Gender and Stress

Robert J Handa, W. C J Chung

Research output: Chapter in Book/Report/Conference proceedingChapter

1 Scopus citations

Abstract

An increasing number of sex differences in neuroendocrine, autonomic, or behavioral responses to stress have been reported in the research literature over the past several decades. Many studies used animal models to demonstrate hormonal and behavioral stress reactions, with the obvious advantage of being able to strictly control the type of stress administered and the previous history of stress experienced. Notwithstanding this advantage, studies have begun to examine gender differences in the human as well. The significance of gender differences in stress responses has become an important clinical issue given the number of pathologies associated with stressful life events. Ultimately, a better knowledge of the different strategies used by men and women to deal with stress and the influence of gonadal steroid hormones on these processes is important in the development of effective treatments for stress-related diseases. © 2007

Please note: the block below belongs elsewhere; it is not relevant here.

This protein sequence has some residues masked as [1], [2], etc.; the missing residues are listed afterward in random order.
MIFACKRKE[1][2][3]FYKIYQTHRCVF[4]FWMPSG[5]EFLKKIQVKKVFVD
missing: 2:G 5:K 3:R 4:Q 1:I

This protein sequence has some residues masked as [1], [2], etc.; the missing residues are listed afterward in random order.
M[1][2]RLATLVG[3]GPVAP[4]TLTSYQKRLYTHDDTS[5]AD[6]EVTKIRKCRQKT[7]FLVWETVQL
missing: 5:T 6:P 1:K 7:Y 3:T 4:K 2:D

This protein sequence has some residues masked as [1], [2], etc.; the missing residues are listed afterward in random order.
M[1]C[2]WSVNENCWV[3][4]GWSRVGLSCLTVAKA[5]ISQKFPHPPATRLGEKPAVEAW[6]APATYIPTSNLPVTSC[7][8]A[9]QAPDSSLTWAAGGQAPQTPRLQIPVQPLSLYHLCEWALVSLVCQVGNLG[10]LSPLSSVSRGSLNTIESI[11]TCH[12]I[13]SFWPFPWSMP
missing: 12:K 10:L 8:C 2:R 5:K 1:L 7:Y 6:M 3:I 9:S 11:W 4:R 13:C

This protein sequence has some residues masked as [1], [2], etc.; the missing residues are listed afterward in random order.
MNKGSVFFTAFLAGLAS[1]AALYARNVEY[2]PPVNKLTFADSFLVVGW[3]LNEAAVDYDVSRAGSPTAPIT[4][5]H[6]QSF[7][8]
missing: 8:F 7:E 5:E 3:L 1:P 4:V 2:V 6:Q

Original languageEnglish (US)
Title of host publicationEncyclopedia of Stress
PublisherElsevier Inc.
Pages115-121
Number of pages7
ISBN (Print)9780123739476
DOIs
Publication statusPublished - 2010
Externally publishedYes

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ASJC Scopus subject areas

  • Neuroscience(all)

Cite this

Handa, R. J., & Chung, W. C. J. (2010). Gender and Stress. In Encyclopedia of Stress (pp. 115-121). Elsevier Inc.. https://doi.org/10.1016/B978-012373947-6.00170-7